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Nikon updates entry-level DSLR with 24MP D3200 and optional WiFi

By dpreview staff on Apr 19, 2012 at 04:00 GMT
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Nikon has announced the D3200 24MP entry-level DSLR that can be used with an optional WU-1a Wi-Fi module. The camera can now shoot up to 1080p30 video (rather than the D3100's 24p) and has a 920k dot LCD, up from 230k dots. Beyond this, and improved continuous shoot rate despite the pixel-count hike, the biggest change is the ability to add the Wi-Fi unit. The WU-1a will sell for a recommended sale price of $59.95/£54.99/€59 and will be able to broadcast to smartphones over a 49ft range. The D3200 is expected in late April at an MSRP of $699.95/£649.99/€699.

The WU-1a will be available from May and will initially support image upload and remote viewing/shutter release with a free app for Android phones (version 2.3 and newer). An iOS version of the app will follow later in the year. Details are vague but we're told the app allows full-sized or VGA images to be transferred from the camera and that a live preview is available on the phone, but with only the ability to fire the trigger, not change camera settings.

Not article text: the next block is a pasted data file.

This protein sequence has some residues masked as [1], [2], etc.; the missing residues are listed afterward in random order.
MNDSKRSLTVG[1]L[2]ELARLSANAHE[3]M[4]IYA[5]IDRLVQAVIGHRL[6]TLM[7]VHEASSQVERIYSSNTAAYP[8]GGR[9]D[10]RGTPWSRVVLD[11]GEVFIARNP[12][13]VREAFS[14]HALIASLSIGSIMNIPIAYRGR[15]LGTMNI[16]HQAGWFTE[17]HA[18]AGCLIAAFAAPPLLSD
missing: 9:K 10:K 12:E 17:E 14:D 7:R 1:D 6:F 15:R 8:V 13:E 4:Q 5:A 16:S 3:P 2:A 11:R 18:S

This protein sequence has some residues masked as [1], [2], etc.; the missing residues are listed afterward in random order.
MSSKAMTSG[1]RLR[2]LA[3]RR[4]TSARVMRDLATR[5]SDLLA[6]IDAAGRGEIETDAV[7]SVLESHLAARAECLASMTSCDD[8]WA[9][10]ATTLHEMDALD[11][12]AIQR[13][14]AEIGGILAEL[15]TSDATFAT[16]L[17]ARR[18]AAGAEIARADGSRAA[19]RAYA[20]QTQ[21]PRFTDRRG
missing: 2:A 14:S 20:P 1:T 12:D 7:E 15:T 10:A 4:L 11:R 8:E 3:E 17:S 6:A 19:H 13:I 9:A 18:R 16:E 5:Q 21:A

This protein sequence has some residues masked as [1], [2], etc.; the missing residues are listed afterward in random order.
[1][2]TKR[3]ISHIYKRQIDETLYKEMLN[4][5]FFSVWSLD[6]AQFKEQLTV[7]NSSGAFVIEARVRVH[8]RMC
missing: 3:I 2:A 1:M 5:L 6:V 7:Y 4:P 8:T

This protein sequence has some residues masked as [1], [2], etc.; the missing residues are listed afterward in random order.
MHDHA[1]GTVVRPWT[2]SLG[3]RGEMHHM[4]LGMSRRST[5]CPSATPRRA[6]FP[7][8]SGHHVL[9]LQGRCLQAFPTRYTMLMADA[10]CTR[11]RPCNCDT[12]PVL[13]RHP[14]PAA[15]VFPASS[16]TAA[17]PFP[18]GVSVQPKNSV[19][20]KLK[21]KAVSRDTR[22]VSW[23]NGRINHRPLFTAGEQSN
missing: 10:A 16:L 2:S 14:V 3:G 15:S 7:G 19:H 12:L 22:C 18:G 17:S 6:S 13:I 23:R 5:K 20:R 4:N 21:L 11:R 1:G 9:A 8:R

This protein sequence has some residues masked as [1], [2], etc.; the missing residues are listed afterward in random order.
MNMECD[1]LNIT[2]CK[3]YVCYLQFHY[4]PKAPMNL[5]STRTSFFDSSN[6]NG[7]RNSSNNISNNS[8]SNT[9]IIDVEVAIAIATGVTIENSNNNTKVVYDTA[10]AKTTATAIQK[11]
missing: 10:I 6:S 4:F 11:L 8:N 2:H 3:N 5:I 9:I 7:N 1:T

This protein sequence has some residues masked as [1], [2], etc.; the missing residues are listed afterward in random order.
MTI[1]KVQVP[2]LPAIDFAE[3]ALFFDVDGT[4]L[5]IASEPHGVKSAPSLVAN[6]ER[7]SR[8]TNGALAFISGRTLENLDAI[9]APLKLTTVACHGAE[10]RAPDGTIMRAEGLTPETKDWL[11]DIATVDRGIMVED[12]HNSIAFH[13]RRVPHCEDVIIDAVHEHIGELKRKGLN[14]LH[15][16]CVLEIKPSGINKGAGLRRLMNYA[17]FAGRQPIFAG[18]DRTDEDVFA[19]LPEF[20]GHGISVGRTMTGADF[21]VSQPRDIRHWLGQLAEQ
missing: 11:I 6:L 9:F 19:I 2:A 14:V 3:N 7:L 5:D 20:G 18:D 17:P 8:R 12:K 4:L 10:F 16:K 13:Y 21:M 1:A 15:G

Jump to:


Press Release:

SIMPLY STUNNING: THE NEW NIKON D3200 IS THE SIMPLE WAY TO CHRONICLE MEMORIES WITH SUPERIOR IMAGE AND HD VIDEO QUALITY

MELVILLE, N.Y. (APRIL 19, 2012) – Today, imaging leader Nikon Inc. introduced the new 24.2-megapixel Nikon D3200 HD-SLR; a camera designed for photo enthusiasts ready to step up to a D-SLR or for the busy family memory keeper with an active lifestyle who demands a camera that can keep pace. From low-light to fast action, the D3200 delivers the amazing image quality Nikon is known for, either indoors or outside. Whether new to photography or upgrading from a point-and-shoot, the D3200 features Nikon's acclaimed instructive Guide Mode to help unleash the photographer in everyone. From candid action shots to staged portraits that flatter, the Nikon D3200 provides the power to capture every moment easily and beautifully with stellar image quality and in stunning Full HD (1080p) video.